Thursday, November 26, 2009

BOOK REVIEW: "Stand the Storm" by Breena Clarke

BOOK REVIEW: "Stand the Storm" by Breena Clarke (2008)

I read this book for my reading group. But first the back story on getting the book.

I've been living in Cairo since August. At the time before I relocated, I did not have foresight to get the books for my reading group and have them shipped. And who knew that it would be such a challenge to get anything, let alone books, shipped into Egypt - even if I work at a university.

When my first visitors confirmed their visit, I went on a shopping spree via Amazon. I purchased several book including "Stand the Storm" for my friends to bring w/them. This turned out to be a good idea. Except for when my friends arrived and doled out the goodies, there were some books missing including "Stand the Storm". So I double-check the shipment info from Amazon, bugged my sister countless times because I'd sent everything to her house and fretted about where the books might be. Well, several days into their visit, turns out that my friend 'forgot' that he stashed some of the books in some compartment in his luggage. Whew, that was close.

I nearly started immediately on "Stand the Storm". I really enjoyed reading this book. At times, I could not put it down. It's a historical fiction about slavery; well, not so much about slavery as it about a family of freed slaves. or should I say free people. The terminology is interesting. But the plot resonates: they make a name and a life for themselves, but in some ways, they are always slaves.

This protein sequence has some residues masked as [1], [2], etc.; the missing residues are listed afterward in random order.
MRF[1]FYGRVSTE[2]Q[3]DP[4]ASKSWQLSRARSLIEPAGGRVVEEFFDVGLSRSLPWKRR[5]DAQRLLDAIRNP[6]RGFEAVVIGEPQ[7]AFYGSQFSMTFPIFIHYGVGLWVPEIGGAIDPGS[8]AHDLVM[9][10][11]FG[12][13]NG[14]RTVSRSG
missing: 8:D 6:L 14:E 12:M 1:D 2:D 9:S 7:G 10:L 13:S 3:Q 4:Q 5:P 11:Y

There are many struggles that the primary family, The Coates', experiences. I like the way that Clarke intricately writes the details of their lives. They are a family that makes hand crafts: tailoring, knitting, embroidery and more. There are even some scenes from the Civil War that depict things in ways that I've never read about before. The story is set in Washington, D.C.; Georgetown in particular. And there is some mention too of how the government was struggling to deal with the issue of slavery.

I have not read Clarke's "River Cross my Heart," but I like her style of writing. She does a fairly good job on giving some depth to the characters.

The "Stand the Storm" Reading Group Guide is a good one.

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